Automating Deploys with Bash scripting and Google Cloud SDK

    

By: Jason Alvarez,
Follow me on twitter @0xBanana


You don’t have to know terraform, ansible, chef, puppet, or any other tools to automate your own cloud deployments...


You don’t have to know terraform, ansible, chef, puppet, or any other Infrastructure-as-Code (IAC) tools to automate your deployments on Google Cloud Platform.

Google offers a several command line tools in their Software Development Kit (SDK) that can be used to create/destroy resources, interact with storage buckets, create firewall rules and more; you can automate your entire deployment!

Having a solid understanding of the SDK tools will pay dividends in your career and they’re a requirement for every GCP certificate; Its very beneficial to spend some time getting comfortable with them.

This isn’t a tutorial on how to use gcloud so if you’re generally unfamiliar with the tool, please see the resources below to fill in any knowledge gaps.

gcloud command-line tool overview | Cloud SDK Documentation gcloud Cheat Sheet | Cloud SDK Documentation

To automate calling multiple gcloud commands to build our infrastructure I’m going to use BASH scripting. If you’re unfamiliar with BASH scripting, here’s a TLDR;

Shell commands listed in a file that get executed in sequence

Let’s look at a small deploy script.

create_instance.sh

#!/bin/bash

ZONE="us-east1-a"

echo "Welcome to our tiny script - lets create an instance"
gcloud compute instances create instance-1 --zone $ZONE

echo "Done!

This script gives us some console output to let us know its running, creates an instance named instance-1 in the zone defined by the variable ZONE in this case, us-east1-a.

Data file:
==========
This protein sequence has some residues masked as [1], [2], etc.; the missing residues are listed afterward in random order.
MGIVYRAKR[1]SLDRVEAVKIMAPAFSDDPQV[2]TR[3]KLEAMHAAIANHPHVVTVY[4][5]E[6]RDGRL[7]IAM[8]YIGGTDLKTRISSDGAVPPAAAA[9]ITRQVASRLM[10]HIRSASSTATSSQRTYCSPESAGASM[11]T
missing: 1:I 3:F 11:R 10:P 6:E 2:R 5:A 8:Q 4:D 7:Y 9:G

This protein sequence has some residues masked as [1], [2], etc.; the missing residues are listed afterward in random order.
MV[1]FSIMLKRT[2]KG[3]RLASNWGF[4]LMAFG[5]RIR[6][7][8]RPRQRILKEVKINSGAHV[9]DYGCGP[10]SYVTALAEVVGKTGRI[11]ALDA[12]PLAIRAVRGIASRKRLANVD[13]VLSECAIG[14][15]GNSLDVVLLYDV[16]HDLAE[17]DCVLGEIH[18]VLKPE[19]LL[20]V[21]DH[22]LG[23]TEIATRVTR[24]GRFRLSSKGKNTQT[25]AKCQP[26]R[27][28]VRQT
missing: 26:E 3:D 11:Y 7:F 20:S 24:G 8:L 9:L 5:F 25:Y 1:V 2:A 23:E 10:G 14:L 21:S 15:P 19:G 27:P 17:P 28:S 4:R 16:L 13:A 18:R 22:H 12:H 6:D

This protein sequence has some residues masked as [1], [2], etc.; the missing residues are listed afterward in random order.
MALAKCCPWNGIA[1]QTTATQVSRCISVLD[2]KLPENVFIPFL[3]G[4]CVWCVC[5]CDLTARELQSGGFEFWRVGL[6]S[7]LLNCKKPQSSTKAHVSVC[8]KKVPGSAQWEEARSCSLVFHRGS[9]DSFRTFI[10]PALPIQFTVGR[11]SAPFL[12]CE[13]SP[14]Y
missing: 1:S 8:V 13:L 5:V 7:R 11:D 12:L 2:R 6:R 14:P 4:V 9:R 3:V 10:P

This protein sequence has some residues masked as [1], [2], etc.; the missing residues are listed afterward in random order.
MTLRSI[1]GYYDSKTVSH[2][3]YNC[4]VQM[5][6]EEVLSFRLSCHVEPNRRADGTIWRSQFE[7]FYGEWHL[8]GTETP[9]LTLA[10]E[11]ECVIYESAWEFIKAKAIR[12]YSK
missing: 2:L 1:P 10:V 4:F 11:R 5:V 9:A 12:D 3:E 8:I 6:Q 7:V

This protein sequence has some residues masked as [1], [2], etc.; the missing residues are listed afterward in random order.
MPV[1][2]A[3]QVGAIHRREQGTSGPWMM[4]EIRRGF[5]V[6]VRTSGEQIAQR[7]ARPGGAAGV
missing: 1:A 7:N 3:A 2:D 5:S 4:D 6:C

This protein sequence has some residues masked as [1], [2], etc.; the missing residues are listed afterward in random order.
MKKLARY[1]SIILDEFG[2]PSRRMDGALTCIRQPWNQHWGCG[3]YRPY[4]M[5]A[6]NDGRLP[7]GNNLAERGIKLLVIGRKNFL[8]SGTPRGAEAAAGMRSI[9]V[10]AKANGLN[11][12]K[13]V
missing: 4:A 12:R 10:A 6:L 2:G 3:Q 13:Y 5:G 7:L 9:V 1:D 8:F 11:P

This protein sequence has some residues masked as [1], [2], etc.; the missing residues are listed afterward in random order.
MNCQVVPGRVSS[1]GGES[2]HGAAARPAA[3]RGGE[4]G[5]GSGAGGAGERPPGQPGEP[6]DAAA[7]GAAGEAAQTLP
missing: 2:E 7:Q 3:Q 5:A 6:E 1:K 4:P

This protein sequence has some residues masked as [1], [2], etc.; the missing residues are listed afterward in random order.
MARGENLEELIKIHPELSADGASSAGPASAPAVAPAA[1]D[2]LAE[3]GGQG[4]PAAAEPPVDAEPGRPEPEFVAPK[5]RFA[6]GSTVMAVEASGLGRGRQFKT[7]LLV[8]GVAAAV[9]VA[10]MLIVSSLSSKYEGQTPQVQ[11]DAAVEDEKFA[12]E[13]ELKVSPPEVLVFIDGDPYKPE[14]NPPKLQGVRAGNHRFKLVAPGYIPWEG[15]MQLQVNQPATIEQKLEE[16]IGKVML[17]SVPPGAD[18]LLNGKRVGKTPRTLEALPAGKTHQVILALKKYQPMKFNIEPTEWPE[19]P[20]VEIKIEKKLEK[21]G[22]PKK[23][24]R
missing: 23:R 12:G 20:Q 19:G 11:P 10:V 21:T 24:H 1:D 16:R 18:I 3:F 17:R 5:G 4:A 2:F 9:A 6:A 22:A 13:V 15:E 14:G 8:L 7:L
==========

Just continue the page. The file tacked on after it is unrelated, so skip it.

With this concept we can expand it to larger more complicated deployments; and the same can be used to teardown infrastructure in an expedient programatic fashion.

To ensure our systems are properly configured once created in the cloud, we’re going to use another feature offered to us by GCP, a “startup script”. A startup script is a script that is executed once the system is created and spins up for the first time. We can configure a startup script to run a few different ways:

  1. A remote file stored on a public server
  2. A file stored in a google cloud bucket
  3. Inlined into our deploy script

An example below shows us setting metadata key value pair in the gcloud command to pull a file from a remote server

gcloud compute instances create instance-1 —metadata startup-script-url=https://server.com/script.sh

script.sh

# Update and install packages
sudo apt-get update
sudo apt-get install git build-essential apache2 -y

# Update index.html page
echo "<html><body><h1>We're live!</h1></body></html>" > /var/www/html/index.html

echo "DONE!"

Our script is located on a remote (public) server, pulled down, executed, and our custom server is up and running!

This overview should give you some new insight into the power of automating network creation and system bootstrapping.

Taking the idea to the next level, I wanted to have deployment scripts for various use cases ready at my disposal when needed. One of those that I want to walk through with you today is a simple forensics laboratory. A place where files could be dissected, malware stored, and segmented from my personal and work equipment.

Here are my requirements

  1. Forensics workstation
  2. Kali Linux workstation
  3. Honey pot
    • Segmented from other workstations
  4. Bucket for malware and potential bad stuff

A small artistic endeavor later this is the network diagram I’ve come up with.

This network diagram gives us more insight into how we want our resources are structured and grouped, let’s build out our design documentation more.

A VPC that contains two subnets, safe / unsafe. Safe will contain our instances used for analysis and tooling, tagged with “admin” for firewall rules that allow ingress on 22, 80, 443 and icmp (ping).

Unsafe subnet will contain one host, a honeypot, and tagged “insecure” for firewall rules to allow connections on all ports and protocols only for hosts with the appropriate tag.